U

Underground

215
28
Believe it or not, there is a device I've seen marketed in the hydro magazines that plugs into two 120v circuits and then 'combines' them to provide a 240 outlet. I didn't look closely at it, but such a device seems to be asking for trouble!
It is. Plus if both circuits were on the same phase than you wouldn't get 240 and you'd be overloading the neutral to boot.
 
Haggardass

Haggardass

711
63
Absolutely not. Especially if you do not know 100% what you are doing. If you put 240 to a 120 recep than you could end up plugging a 120 device into it. Like I said earlier, plug configurations are designed for specific use. We have testing and listing organizations as well as codes to ensure safety and proper operation. Amateurs circumventing these are what cause problems from a simple malfunction to a as severe as death.

I didn't think so I was just crossing that off my list I gate dealing with electrical it scares the shit out of me so I would never even think of doing it, i just didn't know if i could have someone come in and toss a 240 plug in there where the 120 would come out of, but I'm sure the wording is all different gauges and such.
 
Haggardass

Haggardass

711
63
That's your best bet. And DO NOT replace with a 20 amp receptacle if this is not a 20 amp circuit. Remember what I said about configurations being designed for use? Well a 20 amp plug can plug in to a 20 amp receptacle. If these are on a 15 amp ckt than you can potentially overdraw the circuit. It's different the other way around. You can have multiple 15 amp receps on a 20 amp circuit. No individual recep has the capability (under normal circumstances) to overdraw the circuit. But even one 20 amp on a 15 amp circuit can potentially overdraw due to different design limitations of specific configuration.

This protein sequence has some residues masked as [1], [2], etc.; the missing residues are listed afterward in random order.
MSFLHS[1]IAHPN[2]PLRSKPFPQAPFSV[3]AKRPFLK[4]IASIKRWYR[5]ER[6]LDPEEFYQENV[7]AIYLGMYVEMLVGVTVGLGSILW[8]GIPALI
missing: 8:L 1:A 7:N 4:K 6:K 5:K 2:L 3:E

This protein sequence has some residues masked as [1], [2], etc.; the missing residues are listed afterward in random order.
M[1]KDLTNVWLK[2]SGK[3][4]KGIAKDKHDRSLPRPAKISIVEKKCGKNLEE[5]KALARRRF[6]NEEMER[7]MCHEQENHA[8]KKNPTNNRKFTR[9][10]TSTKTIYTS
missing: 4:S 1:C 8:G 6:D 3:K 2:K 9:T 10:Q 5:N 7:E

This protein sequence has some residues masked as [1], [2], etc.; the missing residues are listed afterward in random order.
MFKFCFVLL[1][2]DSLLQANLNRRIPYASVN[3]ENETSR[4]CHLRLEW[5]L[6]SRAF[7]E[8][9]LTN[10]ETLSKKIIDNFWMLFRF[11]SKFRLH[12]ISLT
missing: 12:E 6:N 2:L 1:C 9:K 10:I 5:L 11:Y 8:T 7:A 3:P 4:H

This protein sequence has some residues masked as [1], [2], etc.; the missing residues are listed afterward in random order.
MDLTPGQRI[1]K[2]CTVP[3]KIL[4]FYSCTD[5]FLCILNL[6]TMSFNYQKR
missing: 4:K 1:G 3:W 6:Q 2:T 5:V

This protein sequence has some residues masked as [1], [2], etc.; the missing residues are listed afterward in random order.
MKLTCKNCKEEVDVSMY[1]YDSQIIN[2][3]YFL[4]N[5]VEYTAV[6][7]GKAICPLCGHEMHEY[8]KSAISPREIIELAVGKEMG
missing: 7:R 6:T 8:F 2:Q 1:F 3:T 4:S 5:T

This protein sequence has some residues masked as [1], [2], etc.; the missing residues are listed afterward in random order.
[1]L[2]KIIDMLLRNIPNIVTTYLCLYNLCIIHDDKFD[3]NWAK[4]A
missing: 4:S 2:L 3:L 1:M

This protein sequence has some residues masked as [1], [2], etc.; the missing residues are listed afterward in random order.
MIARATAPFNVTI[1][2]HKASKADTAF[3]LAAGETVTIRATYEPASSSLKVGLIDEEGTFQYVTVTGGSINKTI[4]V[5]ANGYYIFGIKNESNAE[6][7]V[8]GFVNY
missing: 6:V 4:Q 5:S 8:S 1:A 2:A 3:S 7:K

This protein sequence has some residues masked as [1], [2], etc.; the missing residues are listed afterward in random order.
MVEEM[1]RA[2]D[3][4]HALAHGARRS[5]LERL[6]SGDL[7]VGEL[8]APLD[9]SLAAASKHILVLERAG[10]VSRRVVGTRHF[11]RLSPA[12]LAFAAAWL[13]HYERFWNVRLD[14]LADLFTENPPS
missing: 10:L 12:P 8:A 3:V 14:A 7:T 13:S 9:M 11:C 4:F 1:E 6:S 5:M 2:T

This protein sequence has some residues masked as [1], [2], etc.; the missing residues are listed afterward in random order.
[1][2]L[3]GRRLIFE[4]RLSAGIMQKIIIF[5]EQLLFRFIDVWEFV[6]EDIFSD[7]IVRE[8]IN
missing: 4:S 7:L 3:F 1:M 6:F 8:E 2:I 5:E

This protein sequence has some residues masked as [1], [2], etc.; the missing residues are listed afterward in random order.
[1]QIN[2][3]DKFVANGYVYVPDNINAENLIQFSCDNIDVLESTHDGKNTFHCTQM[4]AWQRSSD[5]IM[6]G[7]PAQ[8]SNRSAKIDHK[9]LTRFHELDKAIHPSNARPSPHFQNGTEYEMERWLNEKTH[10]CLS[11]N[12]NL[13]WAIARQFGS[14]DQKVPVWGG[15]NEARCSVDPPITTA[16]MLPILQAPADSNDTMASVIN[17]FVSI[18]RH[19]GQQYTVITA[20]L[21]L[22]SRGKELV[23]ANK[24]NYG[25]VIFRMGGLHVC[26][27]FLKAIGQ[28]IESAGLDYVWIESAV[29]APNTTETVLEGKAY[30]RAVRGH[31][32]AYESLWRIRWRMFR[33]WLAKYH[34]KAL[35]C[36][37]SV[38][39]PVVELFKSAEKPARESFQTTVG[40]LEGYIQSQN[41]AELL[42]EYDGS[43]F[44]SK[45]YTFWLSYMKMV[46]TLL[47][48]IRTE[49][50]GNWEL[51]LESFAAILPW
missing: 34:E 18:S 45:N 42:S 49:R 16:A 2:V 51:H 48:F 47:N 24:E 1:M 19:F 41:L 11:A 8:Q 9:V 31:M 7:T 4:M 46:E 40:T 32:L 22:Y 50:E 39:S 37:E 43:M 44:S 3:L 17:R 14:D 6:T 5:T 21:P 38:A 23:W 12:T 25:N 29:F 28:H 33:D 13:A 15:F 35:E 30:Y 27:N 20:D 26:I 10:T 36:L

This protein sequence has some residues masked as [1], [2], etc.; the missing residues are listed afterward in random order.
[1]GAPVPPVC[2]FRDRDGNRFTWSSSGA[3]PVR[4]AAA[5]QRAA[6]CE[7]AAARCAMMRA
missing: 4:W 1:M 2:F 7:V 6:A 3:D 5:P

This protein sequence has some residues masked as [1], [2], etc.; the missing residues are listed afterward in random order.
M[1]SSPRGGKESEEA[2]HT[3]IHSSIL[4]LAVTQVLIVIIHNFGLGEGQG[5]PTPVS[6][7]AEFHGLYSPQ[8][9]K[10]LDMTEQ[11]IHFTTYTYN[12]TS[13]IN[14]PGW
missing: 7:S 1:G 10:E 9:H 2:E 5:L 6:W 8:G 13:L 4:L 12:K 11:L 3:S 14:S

Most likely causes, in order:
  1. Worn receptacle.
  2. Backstabbed receptacle, or multiple wires not pigtailed.
  3. Worn or poorly manufactured cord.
  4. Bad capacitor.
Obviously ignitor is functioning if lamp is starting. You can have a bad capacitor and still function depending on ballast design. Just functions at a lower voltage. Or you can have a bad cap that will make the ballast draw 2x the current. Most ballasts have a power factor of .50 before before a cap is added. And .90 after cap. The reciprocal of .50 is 2. So with a bad cap, multiply current by 2. With a good cap, multiply by 1.1 (reciprocal of .90) That's why a 1000W ballast will draw around 1100 watts.
Well to hell with this magnetic ballast I'm going to plug in that new ballast Thursday and see what happens and then go from there, I'm thinking the damn cord is the problem honestly this thing looks to skinny to be a computer cord much less run this big ass light.
 
U

Underground

215
28
If that were the case, it would be warm along it's entire length. Since it's in the first 3" than it's most lilely one of the causes I already outlined. Either way, you should make sure that recep is good before you plug something else into it.
 
Haggardass

Haggardass

711
63
If that were the case, it would be warm along it's entire length. Since it's in the first 3" than it's most lilely one of the causes I already outlined. Either way, you should make sure that recep is good before you plug something else into it.
Ok that makes sense thank you for your help
 
SodaLicious

SodaLicious

533
43
That's your best bet. And DO NOT replace with a 20 amp receptacle if this is not a 20 amp circuit. Remember what I said about configurations being designed for use? Well a 20 amp plug can plug in to a 20 amp receptacle. If these are on a 15 amp ckt than you can potentially overdraw the circuit. It's different the other way around. You can have multiple 15 amp receps on a 20 amp circuit. No individual recep has the capability (under normal circumstances) to overdraw the circuit. But even one 20 amp on a 15 amp circuit can potentially overdraw due to different design limitations of specific configuration.
Most likely causes, in order:
  1. Worn receptacle.
  2. Backstabbed receptacle, or multiple wires not pigtailed.
  3. Worn or poorly manufactured cord.
  4. Bad capacitor.